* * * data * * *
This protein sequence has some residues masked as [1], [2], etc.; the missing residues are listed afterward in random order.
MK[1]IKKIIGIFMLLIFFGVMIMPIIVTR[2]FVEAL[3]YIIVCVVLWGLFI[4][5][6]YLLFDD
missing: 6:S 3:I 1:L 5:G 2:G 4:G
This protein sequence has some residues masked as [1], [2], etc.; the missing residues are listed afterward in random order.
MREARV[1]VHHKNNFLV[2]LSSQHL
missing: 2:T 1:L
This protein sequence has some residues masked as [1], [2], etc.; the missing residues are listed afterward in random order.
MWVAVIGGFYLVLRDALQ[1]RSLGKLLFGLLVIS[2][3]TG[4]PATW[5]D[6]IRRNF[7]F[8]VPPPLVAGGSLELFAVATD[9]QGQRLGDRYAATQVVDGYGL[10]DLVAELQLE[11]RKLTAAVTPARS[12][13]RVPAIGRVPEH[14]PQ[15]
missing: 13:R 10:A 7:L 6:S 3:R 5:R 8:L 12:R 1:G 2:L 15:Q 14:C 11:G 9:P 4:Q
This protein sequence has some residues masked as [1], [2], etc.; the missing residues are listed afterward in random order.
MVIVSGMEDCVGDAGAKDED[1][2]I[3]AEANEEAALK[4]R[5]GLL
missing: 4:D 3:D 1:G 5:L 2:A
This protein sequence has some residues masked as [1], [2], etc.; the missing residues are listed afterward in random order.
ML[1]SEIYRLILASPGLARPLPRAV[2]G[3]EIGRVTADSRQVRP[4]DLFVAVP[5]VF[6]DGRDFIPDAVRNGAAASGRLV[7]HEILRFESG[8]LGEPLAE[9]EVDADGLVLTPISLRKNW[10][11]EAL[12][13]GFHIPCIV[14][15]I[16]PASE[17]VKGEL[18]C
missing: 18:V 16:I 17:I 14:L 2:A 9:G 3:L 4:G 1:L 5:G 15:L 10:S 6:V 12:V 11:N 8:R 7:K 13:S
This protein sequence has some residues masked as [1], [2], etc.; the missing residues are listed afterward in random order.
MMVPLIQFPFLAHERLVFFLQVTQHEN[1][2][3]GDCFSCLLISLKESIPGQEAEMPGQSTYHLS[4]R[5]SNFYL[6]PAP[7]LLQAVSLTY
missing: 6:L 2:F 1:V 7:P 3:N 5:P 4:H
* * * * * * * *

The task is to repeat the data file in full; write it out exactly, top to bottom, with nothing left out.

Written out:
This protein sequence has some residues masked as [1], [2], etc.; the missing residues are listed afterward in random order.
MK[1]IKKIIGIFMLLIFFGVMIMPIIVTR[2]FVEAL[3]YIIVCVVLWGLFI[4][5][6]YLLFDD
missing: 6:S 3:I 1:L 5:G 2:G 4:G
This protein sequence has some residues masked as [1], [2], etc.; the missing residues are listed afterward in random order.
MREARV[1]VHHKNNFLV[2]LSSQHL
missing: 2:T 1:L
This protein sequence has some residues masked as [1], [2], etc.; the missing residues are listed afterward in random order.
MWVAVIGGFYLVLRDALQ[1]RSLGKLLFGLLVIS[2][3]TG[4]PATW[5]D[6]IRRNF[7]F[8]VPPPLVAGGSLELFAVATD[9]QGQRLGDRYAATQVVDGYGL[10]DLVAELQLE[11]RKLTAAVTPARS[12][13]RVPAIGRVPEH[14]PQ[15]
missing: 13:R 10:A 7:L 6:S 3:R 5:R 8:L 12:R 1:G 2:L 15:Q 14:C 11:G 9:P 4:Q
This protein sequence has some residues masked as [1], [2], etc.; the missing residues are listed afterward in random order.
MVIVSGMEDCVGDAGAKDED[1][2]I[3]AEANEEAALK[4]R[5]GLL
missing: 4:D 3:D 1:G 5:L 2:A
This protein sequence has some residues masked as [1], [2], etc.; the missing residues are listed afterward in random order.
ML[1]SEIYRLILASPGLARPLPRAV[2]G[3]EIGRVTADSRQVRP[4]DLFVAVP[5]VF[6]DGRDFIPDAVRNGAAASGRLV[7]HEILRFESG[8]LGEPLAE[9]EVDADGLVLTPISLRKNW[10][11]EAL[12][13]GFHIPCIV[14][15]I[16]PASE[17]VKGEL[18]C
missing: 18:V 16:I 17:I 14:L 2:A 9:G 3:L 4:G 1:L 5:G 15:L 10:S 6:V 12:V 11:N 8:R 7:K 13:S
This protein sequence has some residues masked as [1], [2], etc.; the missing residues are listed afterward in random order.
MMVPLIQFPFLAHERLVFFLQVTQHEN[1][2][3]GDCFSCLLISLKESIPGQEAEMPGQSTYHLS[4]R[5]SNFYL[6]PAP[7]LLQAVSLTY
missing: 6:L 2:F 1:V 7:P 3:N 5:P 4:H